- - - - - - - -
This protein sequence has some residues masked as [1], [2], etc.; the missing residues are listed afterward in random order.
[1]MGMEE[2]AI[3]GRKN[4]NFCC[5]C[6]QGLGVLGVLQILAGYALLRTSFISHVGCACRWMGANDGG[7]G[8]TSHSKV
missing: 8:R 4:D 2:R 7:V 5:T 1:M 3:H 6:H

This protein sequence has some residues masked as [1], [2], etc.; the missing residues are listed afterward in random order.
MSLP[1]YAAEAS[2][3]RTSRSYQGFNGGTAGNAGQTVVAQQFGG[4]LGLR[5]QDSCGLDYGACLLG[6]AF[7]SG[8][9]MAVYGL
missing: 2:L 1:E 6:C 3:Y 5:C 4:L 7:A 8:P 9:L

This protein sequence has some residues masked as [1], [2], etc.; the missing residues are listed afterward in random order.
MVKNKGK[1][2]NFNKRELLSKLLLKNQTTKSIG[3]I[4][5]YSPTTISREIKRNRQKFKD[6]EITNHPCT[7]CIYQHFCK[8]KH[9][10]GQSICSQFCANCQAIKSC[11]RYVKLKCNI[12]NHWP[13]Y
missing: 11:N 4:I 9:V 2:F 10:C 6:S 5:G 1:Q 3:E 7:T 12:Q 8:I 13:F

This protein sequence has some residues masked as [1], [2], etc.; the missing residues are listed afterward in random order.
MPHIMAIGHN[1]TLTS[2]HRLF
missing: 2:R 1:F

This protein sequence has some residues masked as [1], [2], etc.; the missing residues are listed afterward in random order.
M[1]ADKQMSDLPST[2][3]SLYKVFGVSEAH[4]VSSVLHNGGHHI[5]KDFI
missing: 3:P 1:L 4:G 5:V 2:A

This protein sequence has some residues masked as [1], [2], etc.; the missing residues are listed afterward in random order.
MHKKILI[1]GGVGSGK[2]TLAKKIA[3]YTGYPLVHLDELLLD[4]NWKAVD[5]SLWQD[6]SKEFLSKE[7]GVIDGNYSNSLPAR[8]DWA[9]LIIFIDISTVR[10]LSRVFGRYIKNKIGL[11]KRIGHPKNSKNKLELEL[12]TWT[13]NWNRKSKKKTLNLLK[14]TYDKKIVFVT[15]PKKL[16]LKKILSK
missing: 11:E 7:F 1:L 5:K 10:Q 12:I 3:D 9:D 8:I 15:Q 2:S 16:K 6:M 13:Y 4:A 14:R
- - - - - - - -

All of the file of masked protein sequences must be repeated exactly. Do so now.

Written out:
This protein sequence has some residues masked as [1], [2], etc.; the missing residues are listed afterward in random order.
[1]MGMEE[2]AI[3]GRKN[4]NFCC[5]C[6]QGLGVLGVLQILAGYALLRTSFISHVGCACRWMGANDGG[7]G[8]TSHSKV
missing: 8:R 4:D 2:R 7:V 5:T 1:M 3:H 6:H

This protein sequence has some residues masked as [1], [2], etc.; the missing residues are listed afterward in random order.
MSLP[1]YAAEAS[2][3]RTSRSYQGFNGGTAGNAGQTVVAQQFGG[4]LGLR[5]QDSCGLDYGACLLG[6]AF[7]SG[8][9]MAVYGL
missing: 2:L 1:E 6:C 3:Y 5:C 4:L 7:A 8:P 9:L

This protein sequence has some residues masked as [1], [2], etc.; the missing residues are listed afterward in random order.
MVKNKGK[1][2]NFNKRELLSKLLLKNQTTKSIG[3]I[4][5]YSPTTISREIKRNRQKFKD[6]EITNHPCT[7]CIYQHFCK[8]KH[9][10]GQSICSQFCANCQAIKSC[11]RYVKLKCNI[12]NHWP[13]Y
missing: 11:N 4:I 9:V 2:F 10:C 6:S 5:G 1:Q 3:E 7:T 12:Q 8:I 13:F

This protein sequence has some residues masked as [1], [2], etc.; the missing residues are listed afterward in random order.
MPHIMAIGHN[1]TLTS[2]HRLF
missing: 2:R 1:F

This protein sequence has some residues masked as [1], [2], etc.; the missing residues are listed afterward in random order.
M[1]ADKQMSDLPST[2][3]SLYKVFGVSEAH[4]VSSVLHNGGHHI[5]KDFI
missing: 3:P 1:L 4:G 5:V 2:A

This protein sequence has some residues masked as [1], [2], etc.; the missing residues are listed afterward in random order.
MHKKILI[1]GGVGSGK[2]TLAKKIA[3]YTGYPLVHLDELLLD[4]NWKAVD[5]SLWQD[6]SKEFLSKE[7]GVIDGNYSNSLPAR[8]DWA[9]LIIFIDISTVR[10]LSRVFGRYIKNKIGL[11]KRIGHPKNSKNKLELEL[12]TWT[13]NWNRKSKKKTLNLLK[14]TYDKKIVFVT[15]PKKL[16]LKKILSK
missing: 11:E 7:F 1:L 5:K 10:Q 12:I 3:D 9:D 8:I 15:Q 2:S 16:K 6:M 13:Y 4:A 14:R